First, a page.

Beyond the thousands of residential homes threatened, the fires could damage a vital television, radio and communications center and observatory on Mount Wilson. Twenty-two television stations, 25 FM radio stations and numerous cell phone providers have transmitters at the center, U.S. Forest Service Capt. Mike Dietrich told the AP.
ABC News' local affiliate KABC is among those whose antennas are threatened.
"If you receive ABC7 by off-air antenna, you could lose our ABC7 signal," the station said in an e-mail bulletin, according to the Los Angeles Times.
"It's not a matter of if it impacts Mount Wilson, it's a matter of when," L.A. County Fire Capt. Mike Savage told KABC Sunday.
The Mount Wilson Observatory, a fixture in Southern California since its founding in 1904, is responsible for discovering the existence of "countless galaxies," and is home to the world's largest publicly accessible telescope, the observatory's Web site said.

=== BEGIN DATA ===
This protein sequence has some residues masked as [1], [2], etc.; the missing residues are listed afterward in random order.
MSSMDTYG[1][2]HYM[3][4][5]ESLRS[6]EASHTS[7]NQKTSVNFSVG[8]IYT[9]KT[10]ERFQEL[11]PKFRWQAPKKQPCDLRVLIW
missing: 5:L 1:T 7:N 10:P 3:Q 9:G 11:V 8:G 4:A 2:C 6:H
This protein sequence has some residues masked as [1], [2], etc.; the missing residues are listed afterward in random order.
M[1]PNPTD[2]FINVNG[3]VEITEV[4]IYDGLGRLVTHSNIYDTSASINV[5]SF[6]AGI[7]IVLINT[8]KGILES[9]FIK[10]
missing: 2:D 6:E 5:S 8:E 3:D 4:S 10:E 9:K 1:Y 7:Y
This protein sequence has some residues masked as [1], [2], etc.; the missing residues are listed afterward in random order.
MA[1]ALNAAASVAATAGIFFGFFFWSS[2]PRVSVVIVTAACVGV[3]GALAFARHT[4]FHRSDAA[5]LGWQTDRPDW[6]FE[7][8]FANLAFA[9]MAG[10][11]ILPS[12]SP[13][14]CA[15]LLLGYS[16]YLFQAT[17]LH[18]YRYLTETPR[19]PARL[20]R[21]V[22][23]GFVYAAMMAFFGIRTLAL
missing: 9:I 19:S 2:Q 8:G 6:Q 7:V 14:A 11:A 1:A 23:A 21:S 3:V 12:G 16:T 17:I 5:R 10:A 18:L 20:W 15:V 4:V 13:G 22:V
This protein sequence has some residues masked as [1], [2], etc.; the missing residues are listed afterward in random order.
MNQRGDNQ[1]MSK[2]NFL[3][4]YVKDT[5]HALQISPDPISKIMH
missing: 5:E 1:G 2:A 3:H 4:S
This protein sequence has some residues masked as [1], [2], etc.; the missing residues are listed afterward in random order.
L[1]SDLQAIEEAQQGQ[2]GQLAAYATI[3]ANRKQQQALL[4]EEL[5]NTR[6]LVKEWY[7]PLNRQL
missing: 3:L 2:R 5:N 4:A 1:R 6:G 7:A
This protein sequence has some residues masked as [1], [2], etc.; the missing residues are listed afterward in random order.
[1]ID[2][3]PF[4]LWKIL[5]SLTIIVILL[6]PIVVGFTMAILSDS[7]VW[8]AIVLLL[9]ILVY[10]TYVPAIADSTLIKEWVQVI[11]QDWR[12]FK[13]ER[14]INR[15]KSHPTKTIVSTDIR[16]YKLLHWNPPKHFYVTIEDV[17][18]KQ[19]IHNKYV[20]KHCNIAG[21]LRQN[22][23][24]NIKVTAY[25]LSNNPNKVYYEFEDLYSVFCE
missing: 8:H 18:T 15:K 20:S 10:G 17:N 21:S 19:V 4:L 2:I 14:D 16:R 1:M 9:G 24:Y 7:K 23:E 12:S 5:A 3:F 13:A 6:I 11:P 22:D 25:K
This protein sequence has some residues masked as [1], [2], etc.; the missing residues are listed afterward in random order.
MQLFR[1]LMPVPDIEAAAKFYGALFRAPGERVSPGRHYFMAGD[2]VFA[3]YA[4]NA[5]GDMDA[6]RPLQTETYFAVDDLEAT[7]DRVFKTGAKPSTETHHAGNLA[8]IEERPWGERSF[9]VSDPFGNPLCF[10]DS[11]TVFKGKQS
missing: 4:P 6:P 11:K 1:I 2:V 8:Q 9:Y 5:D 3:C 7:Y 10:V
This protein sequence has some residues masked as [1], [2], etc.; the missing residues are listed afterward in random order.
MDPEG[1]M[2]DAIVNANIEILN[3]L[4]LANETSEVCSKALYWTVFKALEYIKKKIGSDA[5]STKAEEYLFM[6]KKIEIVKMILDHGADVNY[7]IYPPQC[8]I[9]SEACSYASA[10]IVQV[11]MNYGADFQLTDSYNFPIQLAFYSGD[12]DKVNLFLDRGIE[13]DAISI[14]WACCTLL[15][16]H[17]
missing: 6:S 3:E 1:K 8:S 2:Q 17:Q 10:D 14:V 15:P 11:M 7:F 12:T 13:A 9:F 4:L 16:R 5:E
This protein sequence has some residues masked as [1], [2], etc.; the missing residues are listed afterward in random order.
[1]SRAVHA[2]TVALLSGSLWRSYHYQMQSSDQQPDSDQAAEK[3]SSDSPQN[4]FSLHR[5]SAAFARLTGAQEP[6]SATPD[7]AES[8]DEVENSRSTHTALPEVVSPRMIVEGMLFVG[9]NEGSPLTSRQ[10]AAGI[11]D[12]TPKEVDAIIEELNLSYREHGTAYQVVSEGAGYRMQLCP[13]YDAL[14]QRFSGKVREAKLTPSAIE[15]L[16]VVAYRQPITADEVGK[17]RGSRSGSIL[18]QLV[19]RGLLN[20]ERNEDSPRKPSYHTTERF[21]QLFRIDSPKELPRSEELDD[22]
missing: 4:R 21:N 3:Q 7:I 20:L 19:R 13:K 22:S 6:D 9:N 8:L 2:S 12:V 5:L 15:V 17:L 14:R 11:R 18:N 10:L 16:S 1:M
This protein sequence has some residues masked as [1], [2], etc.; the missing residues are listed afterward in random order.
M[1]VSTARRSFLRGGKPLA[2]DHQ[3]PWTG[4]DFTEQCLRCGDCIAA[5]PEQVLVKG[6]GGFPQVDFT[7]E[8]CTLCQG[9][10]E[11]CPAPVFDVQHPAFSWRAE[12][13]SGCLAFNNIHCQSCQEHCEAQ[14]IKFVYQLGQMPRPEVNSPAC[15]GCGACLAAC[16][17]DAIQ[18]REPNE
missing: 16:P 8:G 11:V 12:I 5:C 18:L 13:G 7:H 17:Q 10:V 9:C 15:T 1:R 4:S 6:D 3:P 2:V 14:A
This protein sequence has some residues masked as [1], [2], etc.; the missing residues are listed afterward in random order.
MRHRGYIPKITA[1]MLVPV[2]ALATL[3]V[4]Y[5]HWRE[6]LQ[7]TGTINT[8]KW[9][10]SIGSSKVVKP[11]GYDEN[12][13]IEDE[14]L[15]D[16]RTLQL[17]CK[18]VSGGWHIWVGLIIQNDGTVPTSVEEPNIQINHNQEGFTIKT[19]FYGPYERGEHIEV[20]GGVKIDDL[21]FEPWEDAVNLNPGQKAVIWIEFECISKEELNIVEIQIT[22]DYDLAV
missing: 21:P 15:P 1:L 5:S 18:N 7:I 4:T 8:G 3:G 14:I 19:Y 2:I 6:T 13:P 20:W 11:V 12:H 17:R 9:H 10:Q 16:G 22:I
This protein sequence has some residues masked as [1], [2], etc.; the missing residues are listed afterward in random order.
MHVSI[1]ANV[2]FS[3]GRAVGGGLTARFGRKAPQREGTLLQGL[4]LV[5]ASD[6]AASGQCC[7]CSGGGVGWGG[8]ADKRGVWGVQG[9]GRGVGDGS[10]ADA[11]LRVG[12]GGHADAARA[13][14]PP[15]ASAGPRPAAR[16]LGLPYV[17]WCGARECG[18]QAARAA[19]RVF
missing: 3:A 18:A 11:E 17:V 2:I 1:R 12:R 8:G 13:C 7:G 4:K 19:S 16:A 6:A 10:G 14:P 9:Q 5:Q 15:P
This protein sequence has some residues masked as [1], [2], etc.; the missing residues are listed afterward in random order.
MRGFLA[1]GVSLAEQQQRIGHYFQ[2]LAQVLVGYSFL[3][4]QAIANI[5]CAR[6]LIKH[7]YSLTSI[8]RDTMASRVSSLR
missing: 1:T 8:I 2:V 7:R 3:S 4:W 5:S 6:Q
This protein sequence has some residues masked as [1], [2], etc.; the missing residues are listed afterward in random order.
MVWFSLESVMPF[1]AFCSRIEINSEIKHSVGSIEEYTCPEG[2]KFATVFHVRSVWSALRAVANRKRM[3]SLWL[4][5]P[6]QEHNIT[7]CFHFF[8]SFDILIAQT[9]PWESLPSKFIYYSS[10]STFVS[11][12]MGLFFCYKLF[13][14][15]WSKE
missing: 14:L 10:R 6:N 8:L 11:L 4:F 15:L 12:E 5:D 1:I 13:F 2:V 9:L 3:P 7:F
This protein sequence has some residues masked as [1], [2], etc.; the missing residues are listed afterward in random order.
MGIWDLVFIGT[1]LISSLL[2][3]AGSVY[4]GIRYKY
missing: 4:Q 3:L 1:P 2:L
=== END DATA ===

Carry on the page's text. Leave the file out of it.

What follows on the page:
More than 50 helicopters and more than 6,400 firefighters have been mobilized to battle the blazes, but they will not be getting any help from the weather, as meteorologists predict that the dry heat will continue.
"We may have slight relief by Tuesday," Joe Sirard of the National Weather Service told the LA Times. "We may have a bigger cooldown later in the week. But that's kind of iffy. We're just not sure at this point."
For now, until Monday night, a red-flag warning is still in effect for much of Southern California as the National Weather Service predicts "afternoon gusty winds will exacerbate fire weather conditions."